Actinic keratosis (AK) is the medical name for precancerous skin lesions that appear on areas of skin that are damaged by sun exposure. These lesions may appear as small red, crusty, or scaly patches on the skin. These areas sometimes heal but the symptoms will return later. The incidence of AKs increases with age. People with a fair complexion (especially if they have light hair and eyes as well) are especially likely to develop these lesions. As many as one out of ten AKs will later develop into squamous cell skin cancer. Rarely, this cancer may metastasize and become fatal. The more actinic keratoses you have, the greater the likelihood that one or more will progress to the skin cancer stage.
Since AKs occur as a result of exposure to UV radiation from the sun, these lesions will usually show up on your face, ears, arms, or hands where they are readily visible. The longer you wait to treat them, the more disfiguring they will become. Fortunately, there are many highly effective options for removing the lesions and reducing the chance of recurrence.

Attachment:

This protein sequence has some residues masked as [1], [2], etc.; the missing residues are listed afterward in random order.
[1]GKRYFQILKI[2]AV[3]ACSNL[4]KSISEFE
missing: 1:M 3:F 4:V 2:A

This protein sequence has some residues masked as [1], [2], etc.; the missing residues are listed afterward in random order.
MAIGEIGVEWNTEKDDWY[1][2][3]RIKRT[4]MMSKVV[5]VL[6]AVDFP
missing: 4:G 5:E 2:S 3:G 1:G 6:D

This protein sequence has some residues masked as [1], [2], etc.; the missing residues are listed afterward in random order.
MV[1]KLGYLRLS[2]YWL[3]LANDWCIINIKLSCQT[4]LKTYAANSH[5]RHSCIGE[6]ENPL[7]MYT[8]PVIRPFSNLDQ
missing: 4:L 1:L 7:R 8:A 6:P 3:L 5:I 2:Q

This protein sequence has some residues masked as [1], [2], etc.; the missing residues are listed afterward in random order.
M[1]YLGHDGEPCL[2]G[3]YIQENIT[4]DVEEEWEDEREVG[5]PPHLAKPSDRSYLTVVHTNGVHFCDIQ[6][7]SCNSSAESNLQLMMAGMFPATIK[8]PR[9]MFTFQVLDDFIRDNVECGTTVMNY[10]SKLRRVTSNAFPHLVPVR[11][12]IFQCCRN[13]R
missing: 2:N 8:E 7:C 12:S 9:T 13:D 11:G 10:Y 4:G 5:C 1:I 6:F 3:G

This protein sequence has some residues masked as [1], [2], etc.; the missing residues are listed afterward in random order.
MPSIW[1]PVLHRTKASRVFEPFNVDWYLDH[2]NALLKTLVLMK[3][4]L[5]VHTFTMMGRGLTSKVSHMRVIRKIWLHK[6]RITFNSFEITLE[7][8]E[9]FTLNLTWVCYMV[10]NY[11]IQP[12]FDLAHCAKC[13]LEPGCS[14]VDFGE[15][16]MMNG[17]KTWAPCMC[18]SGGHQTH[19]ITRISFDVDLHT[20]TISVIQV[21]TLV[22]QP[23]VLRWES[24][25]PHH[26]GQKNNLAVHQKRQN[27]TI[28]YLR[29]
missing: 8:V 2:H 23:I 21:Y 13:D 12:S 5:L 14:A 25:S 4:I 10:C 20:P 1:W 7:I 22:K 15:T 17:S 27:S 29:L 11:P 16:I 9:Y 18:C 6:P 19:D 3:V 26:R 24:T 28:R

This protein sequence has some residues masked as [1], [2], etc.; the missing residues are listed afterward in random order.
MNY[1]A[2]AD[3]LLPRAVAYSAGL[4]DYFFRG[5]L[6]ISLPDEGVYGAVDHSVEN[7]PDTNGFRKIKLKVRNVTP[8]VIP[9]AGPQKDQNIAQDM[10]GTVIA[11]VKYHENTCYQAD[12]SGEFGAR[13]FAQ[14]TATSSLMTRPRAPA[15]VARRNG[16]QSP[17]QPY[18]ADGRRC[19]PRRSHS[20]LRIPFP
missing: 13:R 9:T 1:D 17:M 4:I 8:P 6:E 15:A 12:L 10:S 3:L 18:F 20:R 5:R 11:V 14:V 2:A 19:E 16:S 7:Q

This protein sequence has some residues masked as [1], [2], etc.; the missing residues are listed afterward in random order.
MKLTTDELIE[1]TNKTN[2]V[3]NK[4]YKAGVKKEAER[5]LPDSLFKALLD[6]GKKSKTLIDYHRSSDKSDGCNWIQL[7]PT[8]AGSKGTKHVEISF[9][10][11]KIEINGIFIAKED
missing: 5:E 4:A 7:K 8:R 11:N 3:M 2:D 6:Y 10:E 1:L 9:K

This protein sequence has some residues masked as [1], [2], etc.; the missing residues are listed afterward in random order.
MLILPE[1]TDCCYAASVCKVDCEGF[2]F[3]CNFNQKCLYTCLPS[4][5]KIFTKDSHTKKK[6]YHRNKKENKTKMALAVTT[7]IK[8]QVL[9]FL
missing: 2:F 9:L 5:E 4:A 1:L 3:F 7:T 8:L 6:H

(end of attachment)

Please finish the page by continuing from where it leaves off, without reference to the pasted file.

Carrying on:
- Cryotherapy – Individual lesions may be frozen off with liquid nitrogen.
- Imiquimod (Aldara) or 5-Flourouracil – these topical therapies may be used on the site of the actinic keratosis and other areas where subclinical AKs are suspected.
- CO2 Laser Resurfacing – This therapy removes the upper layers of skin where the abnormal cells are present and allows healthy skin to grow in its place.
- Chemical Peel – A medium depth peel may be used to treat the entire face to remove existing AKs and catch others while they are still forming.
- ALA-PDT – Aminolevulinic acid may be applied topically and activated with photodynamic therapy to oxidize and destroy cancer cells.
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